[/INDENT]Is it not true just when someone believes it? Indeed. So "since it never follows that because p is believed to be true that it is true." is false but it is generally true. (And more than generally true, it is true for virtually all propositions except those similar to the above, if any.)


What sentence are you talking about?
 
Emil
 
Reply Mon 23 Nov, 2009 11:24 am
@kennethamy,
kennethamy;105412 wrote:
What sentence are you talking about?


I don't know what you mean.
 
kennethamy
 
Reply Mon 23 Nov, 2009 11:29 am
@Emil,
Emil;105415 wrote:
I don't know what you mean.


Someone believes this sentence (/proposition).
 
Emil
 
Reply Mon 23 Nov, 2009 01:13 pm
@kennethamy,
kennethamy;105419 wrote:
Someone believes this sentence (/proposition).


I meant the very same sentence. Here is a clearer example:
[INDENT]S. Someone believes the proposition expressed by (S) to be true.
[/INDENT]This is true only in case someone believes it to be true. That is impossible according to what you wrote:
[INDENT][...] "it never follows that because p is believed to be true that it is true."[/INDENT]
 
kennethamy
 
Reply Mon 23 Nov, 2009 03:01 pm
@Emil,
Emil;105427 wrote:
I meant the very same sentence. Here is a clearer example:[INDENT]S. Someone believes the proposition expressed by (S) to be true.
[/INDENT]This is true only in case someone believes it to be true. That is impossible according to what you wrote:[INDENT][...] "it never follows that because p is believed to be true that it is true."[/INDENT]


But what is the proposition expressed by (S)? Is there such a proposition?
 
Emil
 
Reply Wed 25 Nov, 2009 03:41 pm
@kennethamy,
kennethamy;105444 wrote:
But what is the proposition expressed by (S)? Is there such a proposition?


Presumably there is. Unless you want to ban self-reference or something like that. Is that how you get around liar paradoxes?
 
kennethamy
 
Reply Wed 25 Nov, 2009 04:28 pm
@Emil,
Emil;105917 wrote:
Presumably there is. Unless you want to ban self-reference or something like that. Is that how you get around liar paradoxes?


That is a way. There is a question as to what "this statement" refers to.
 
Emil
 
Reply Wed 25 Nov, 2009 07:49 pm
@kennethamy,
kennethamy;105924 wrote:
That is a way. There is a question as to what "this statement" refers to.


I think it is implausible. I've been reading up on dialetheism. Very exciting stuff. Not to be dismissed easily.

"this statement" (or "this proposition" refers to whatever proposition expressed by the very sentence. Do you think that is a problem? It does not seem so to me.
 
kennethamy
 
Reply Wed 25 Nov, 2009 09:47 pm
@Emil,
Emil;105967 wrote:
I think it is implausible. I've been reading up on dialetheism. Very exciting stuff. Not to be dismissed easily.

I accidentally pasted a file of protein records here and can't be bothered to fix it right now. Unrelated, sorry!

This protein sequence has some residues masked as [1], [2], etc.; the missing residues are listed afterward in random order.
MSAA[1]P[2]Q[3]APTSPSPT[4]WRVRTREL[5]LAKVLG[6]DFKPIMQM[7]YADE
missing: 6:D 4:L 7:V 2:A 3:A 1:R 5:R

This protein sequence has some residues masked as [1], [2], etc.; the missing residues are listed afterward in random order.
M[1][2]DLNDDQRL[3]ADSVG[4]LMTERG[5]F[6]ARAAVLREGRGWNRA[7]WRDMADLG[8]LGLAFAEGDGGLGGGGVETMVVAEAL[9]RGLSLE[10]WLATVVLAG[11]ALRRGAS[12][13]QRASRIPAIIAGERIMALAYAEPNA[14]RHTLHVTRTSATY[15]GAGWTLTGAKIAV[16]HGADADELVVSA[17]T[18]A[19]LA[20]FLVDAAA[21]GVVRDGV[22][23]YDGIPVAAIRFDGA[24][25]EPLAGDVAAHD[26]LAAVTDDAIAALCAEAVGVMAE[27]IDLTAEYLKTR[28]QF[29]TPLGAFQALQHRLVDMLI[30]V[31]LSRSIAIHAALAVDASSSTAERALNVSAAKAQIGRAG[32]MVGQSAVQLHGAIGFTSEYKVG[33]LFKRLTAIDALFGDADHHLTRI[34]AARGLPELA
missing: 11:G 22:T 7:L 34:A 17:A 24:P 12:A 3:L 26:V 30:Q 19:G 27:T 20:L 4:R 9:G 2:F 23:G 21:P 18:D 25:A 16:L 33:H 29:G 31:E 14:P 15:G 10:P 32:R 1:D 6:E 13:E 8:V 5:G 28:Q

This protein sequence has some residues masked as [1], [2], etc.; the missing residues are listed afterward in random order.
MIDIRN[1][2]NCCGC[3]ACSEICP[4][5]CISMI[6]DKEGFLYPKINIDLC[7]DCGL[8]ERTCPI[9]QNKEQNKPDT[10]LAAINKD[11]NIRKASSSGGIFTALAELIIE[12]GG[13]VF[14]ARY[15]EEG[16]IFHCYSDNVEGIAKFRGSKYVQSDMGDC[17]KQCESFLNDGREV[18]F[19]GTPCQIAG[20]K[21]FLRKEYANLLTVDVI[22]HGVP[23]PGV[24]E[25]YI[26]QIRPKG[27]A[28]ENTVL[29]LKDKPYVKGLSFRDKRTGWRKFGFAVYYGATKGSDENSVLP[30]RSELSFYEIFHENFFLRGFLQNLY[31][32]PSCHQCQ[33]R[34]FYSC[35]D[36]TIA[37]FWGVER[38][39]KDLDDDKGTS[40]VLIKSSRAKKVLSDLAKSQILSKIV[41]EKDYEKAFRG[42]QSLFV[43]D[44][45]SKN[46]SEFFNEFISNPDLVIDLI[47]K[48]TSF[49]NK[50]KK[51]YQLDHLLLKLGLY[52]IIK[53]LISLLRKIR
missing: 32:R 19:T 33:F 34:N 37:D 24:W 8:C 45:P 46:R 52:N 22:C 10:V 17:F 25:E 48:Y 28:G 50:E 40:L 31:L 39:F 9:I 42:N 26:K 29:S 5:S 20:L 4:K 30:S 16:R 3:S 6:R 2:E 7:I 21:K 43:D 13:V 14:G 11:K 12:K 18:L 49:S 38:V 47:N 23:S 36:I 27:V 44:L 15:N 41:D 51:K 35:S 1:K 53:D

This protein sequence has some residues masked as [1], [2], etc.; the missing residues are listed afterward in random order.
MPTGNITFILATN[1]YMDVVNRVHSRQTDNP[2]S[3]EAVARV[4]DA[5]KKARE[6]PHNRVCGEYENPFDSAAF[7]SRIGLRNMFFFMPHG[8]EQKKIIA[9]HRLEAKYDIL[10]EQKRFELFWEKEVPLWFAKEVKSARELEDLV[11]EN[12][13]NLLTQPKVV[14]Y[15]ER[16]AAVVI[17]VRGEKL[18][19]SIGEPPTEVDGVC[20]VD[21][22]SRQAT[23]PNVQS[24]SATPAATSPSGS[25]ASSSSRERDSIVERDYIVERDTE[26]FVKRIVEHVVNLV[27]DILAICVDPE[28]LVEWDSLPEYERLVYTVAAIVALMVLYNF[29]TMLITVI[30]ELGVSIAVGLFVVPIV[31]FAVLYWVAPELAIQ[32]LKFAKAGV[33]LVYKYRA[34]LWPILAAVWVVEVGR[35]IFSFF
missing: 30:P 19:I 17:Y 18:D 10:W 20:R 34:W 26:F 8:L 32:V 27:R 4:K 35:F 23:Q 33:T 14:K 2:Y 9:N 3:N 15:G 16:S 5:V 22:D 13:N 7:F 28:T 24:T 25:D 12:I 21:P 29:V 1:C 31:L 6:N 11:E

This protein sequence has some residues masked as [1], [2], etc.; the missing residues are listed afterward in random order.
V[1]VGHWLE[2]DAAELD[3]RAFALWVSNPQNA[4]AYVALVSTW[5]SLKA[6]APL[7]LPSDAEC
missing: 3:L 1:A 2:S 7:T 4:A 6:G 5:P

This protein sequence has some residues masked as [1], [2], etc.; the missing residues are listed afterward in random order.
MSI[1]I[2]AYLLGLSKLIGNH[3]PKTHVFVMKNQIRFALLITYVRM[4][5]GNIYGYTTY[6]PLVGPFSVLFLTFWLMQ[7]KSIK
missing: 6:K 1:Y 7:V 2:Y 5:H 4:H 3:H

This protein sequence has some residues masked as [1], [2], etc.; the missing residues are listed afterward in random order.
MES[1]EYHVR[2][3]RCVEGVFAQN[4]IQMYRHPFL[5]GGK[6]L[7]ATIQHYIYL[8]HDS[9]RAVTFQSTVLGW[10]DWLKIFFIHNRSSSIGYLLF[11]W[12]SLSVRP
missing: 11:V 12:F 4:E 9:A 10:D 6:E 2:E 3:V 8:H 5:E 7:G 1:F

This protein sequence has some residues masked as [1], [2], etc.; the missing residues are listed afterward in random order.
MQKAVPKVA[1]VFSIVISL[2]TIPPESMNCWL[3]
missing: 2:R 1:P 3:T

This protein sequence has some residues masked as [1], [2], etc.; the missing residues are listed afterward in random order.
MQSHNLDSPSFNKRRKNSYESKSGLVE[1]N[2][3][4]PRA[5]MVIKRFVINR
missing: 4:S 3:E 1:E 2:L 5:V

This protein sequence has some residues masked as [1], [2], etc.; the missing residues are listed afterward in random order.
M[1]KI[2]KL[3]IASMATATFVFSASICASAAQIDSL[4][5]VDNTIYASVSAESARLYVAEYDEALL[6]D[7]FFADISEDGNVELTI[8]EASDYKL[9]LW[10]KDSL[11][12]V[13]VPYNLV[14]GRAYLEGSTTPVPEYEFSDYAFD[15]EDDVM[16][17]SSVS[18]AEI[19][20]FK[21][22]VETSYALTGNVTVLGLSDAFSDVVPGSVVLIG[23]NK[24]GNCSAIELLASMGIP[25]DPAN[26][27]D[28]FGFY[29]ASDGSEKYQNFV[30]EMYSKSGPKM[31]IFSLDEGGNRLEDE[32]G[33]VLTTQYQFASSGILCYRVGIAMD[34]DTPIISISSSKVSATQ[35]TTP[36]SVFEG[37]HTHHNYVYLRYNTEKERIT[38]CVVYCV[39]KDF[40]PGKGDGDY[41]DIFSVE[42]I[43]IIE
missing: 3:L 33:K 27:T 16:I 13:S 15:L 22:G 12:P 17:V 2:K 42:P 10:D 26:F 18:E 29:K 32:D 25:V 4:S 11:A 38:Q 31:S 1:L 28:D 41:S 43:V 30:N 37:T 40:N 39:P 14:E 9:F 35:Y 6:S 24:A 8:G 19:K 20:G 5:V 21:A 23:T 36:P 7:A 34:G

"this statement" (or "this proposition" refers to whatever proposition expressed by the very sentence. Do you think that is a problem? It does not seem so to me.


So, by substitution, "this proposition is false" means, ' "This proposition is false" is false'. And you claim to know what that means? Which is to ask, whether you claim to know what are its truth conditions?
 
Emil
 
Reply Wed 25 Nov, 2009 11:41 pm
@kennethamy,
kennethamy;105997 wrote:
So, by substitution, "this proposition is false" means, ' "This proposition is false" is false'. And you claim to know what that means? Which is to ask, whether you claim to know what are its truth conditions?


What kind of substitution is that?
 
Reconstructo
 
Reply Tue 1 Dec, 2009 05:26 pm
@kennethamy,
This sentence is a paradox.
 
kennethamy
 
Reply Tue 1 Dec, 2009 06:42 pm
@Emil,
Emil;106024 wrote:
What kind of substitution is that?


Substituting,"this sentence is false" for, "this sentence", of course. Isn't what "this sentence" is referring to?
 
Reconstructo
 
Reply Tue 1 Dec, 2009 06:47 pm
@kennethamy,
Am I witnessing a logic-chopper showdown? Persuade away, my friends.

Smile
 
Emil
 
Reply Wed 2 Dec, 2009 06:11 am
@kennethamy,
kennethamy;107418 wrote:
Substituting,"this sentence is false" for, "this sentence", of course. Isn't what "this sentence" is referring to?


Alright. Yes, I claim to know what that means. Banning self-reference is not very straightforward. You would have to ban sentences such as this too:
[INDENT]The proposition expressed by this sentence is true.
[/INDENT]Which is not paradoxical.

And the proponent of banning self-reference have explaining to do. Why are all self-referential sentences bad? It seems to me to be overkill and ad hoc.